“The challenges presented by this crisis are difficult to exaggerate,” UVa President Jim Ryan said in a letter to the university community. “The pandemic has not simply made fulfilling our core mission more difficult. It also has had, and continues to have, serious financial consequences for the university.”

The letter also was signed by Provost Liz Magill; Executive Vice President for Health Affairs Dr. K. Craig Kent; and Executive Vice President and Chief Operating Officer J.J. Davis.

Actions announced Tuesday include freezing the hiring of open faculty, staff and health system positions with approval of executive leadership; a freeze on merit increases for the next fiscal year, beginning July 1; and the cutting or elimination of all non-essential expenses.

UVa’s executive leadership team — Ryan, Magill, Davis and Kent — will take a 10% salary reduction, the school announced.

An estimate of the savings created by the executive pay cut was not immediately available.

In a memo to university leaders, officials said capital projects already in design or under construction with full funding would continue. Other projects will be reevaluated and funding will need to be reestablished before work proceeds. New feasibility or design studies will be put off.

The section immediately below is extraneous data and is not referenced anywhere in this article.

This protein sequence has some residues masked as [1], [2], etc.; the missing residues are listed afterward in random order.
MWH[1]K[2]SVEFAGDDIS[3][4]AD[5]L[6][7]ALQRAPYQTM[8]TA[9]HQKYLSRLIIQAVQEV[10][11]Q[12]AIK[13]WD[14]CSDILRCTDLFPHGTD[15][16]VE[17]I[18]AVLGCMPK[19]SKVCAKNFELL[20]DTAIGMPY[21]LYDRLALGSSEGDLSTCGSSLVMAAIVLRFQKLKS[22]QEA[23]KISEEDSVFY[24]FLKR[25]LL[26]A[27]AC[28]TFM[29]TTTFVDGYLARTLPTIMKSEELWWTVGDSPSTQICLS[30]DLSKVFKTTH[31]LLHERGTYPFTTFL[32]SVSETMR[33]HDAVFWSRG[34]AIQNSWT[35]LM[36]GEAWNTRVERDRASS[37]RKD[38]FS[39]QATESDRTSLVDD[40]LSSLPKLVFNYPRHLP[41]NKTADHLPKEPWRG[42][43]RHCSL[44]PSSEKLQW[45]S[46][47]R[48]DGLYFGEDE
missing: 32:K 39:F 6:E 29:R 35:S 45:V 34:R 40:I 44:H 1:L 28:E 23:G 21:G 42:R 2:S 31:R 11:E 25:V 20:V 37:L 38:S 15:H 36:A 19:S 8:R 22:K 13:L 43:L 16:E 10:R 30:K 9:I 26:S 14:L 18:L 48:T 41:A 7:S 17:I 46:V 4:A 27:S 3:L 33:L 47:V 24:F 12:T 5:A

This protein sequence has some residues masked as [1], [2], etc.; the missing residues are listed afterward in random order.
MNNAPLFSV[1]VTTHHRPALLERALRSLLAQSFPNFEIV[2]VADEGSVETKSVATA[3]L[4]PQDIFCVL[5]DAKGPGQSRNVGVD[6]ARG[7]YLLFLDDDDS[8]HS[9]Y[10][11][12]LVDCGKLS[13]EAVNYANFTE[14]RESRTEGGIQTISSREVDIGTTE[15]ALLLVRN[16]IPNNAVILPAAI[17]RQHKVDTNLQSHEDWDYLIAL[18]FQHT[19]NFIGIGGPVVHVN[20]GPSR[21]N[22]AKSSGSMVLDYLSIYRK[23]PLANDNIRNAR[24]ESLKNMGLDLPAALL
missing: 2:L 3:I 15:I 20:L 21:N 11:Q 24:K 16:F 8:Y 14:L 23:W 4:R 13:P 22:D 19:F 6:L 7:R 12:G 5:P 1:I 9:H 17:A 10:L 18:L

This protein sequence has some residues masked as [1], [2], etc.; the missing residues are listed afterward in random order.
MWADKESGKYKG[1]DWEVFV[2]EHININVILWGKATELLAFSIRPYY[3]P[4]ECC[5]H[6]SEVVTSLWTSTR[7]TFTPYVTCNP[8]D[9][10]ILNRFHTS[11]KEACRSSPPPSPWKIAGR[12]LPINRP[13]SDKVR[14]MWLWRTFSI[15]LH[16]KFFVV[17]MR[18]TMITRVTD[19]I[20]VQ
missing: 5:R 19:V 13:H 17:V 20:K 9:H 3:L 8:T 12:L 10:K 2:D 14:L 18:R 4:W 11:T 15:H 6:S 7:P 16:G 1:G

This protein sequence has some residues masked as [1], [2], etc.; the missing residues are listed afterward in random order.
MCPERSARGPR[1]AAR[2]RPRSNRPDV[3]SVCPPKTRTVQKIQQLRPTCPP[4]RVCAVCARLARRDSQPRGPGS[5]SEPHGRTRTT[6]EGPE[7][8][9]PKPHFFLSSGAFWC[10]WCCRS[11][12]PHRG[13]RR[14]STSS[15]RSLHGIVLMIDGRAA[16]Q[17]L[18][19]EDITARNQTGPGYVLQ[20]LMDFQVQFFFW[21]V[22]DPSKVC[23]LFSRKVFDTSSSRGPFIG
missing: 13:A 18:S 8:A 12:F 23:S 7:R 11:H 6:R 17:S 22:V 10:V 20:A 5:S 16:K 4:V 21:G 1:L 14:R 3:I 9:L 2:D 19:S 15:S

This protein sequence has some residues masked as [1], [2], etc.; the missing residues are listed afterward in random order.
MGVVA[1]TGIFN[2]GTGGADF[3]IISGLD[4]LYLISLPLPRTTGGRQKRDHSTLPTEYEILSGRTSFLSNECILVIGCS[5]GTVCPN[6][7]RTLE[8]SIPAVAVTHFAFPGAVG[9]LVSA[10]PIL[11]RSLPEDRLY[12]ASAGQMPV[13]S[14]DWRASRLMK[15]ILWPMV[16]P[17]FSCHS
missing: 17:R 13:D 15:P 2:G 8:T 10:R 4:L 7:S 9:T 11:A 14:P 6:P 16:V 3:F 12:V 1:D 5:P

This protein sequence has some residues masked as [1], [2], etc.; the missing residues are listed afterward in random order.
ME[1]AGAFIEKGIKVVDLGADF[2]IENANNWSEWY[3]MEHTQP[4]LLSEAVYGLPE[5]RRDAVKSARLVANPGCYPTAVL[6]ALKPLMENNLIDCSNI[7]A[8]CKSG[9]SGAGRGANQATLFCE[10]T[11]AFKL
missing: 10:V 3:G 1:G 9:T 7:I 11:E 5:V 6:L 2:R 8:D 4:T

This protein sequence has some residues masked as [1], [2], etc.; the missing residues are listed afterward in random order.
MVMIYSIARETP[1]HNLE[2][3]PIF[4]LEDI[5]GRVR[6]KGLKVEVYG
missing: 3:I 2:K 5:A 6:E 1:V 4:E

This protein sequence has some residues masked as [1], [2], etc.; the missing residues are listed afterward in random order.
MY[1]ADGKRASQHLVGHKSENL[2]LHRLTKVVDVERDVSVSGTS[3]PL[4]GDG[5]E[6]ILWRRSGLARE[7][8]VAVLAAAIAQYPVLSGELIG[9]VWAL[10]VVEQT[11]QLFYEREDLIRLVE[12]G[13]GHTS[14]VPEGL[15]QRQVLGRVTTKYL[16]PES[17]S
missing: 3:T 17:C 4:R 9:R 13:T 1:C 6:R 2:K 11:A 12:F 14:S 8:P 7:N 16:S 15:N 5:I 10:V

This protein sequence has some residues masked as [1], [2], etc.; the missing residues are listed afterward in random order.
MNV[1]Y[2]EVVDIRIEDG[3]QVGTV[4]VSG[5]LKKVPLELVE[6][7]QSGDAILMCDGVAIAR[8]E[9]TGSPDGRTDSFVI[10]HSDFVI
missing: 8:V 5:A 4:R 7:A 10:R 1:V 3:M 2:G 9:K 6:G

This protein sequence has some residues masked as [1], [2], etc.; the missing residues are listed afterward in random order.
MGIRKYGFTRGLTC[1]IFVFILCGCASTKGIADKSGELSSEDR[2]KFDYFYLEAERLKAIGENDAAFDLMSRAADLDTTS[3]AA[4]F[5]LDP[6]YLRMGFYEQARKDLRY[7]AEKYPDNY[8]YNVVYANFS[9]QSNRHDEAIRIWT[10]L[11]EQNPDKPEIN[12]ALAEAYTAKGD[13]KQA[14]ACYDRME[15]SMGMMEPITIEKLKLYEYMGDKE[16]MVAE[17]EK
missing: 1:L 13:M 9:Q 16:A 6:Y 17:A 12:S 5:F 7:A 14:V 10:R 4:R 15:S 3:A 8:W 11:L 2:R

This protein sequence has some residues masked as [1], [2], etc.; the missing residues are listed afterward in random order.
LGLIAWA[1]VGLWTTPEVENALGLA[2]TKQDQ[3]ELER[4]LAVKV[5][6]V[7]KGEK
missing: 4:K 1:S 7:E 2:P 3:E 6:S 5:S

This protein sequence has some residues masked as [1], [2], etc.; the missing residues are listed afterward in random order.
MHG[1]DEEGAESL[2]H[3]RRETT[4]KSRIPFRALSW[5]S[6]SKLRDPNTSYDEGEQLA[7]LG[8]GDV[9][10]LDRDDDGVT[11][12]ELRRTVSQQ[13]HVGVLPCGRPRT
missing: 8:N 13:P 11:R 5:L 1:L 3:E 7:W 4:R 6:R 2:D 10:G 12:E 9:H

Ryan wrote that the university will try to avoid shedding employees.

“We remain committed to avoiding furloughs or layoffs for as long as possible and to utilizing them only if absolutely necessary” Ryan wrote. “That said, the health system may have no choice but to turn to these steps sooner rather than later given the serious financial situation they are facing because of the significant disruption to clinical care.”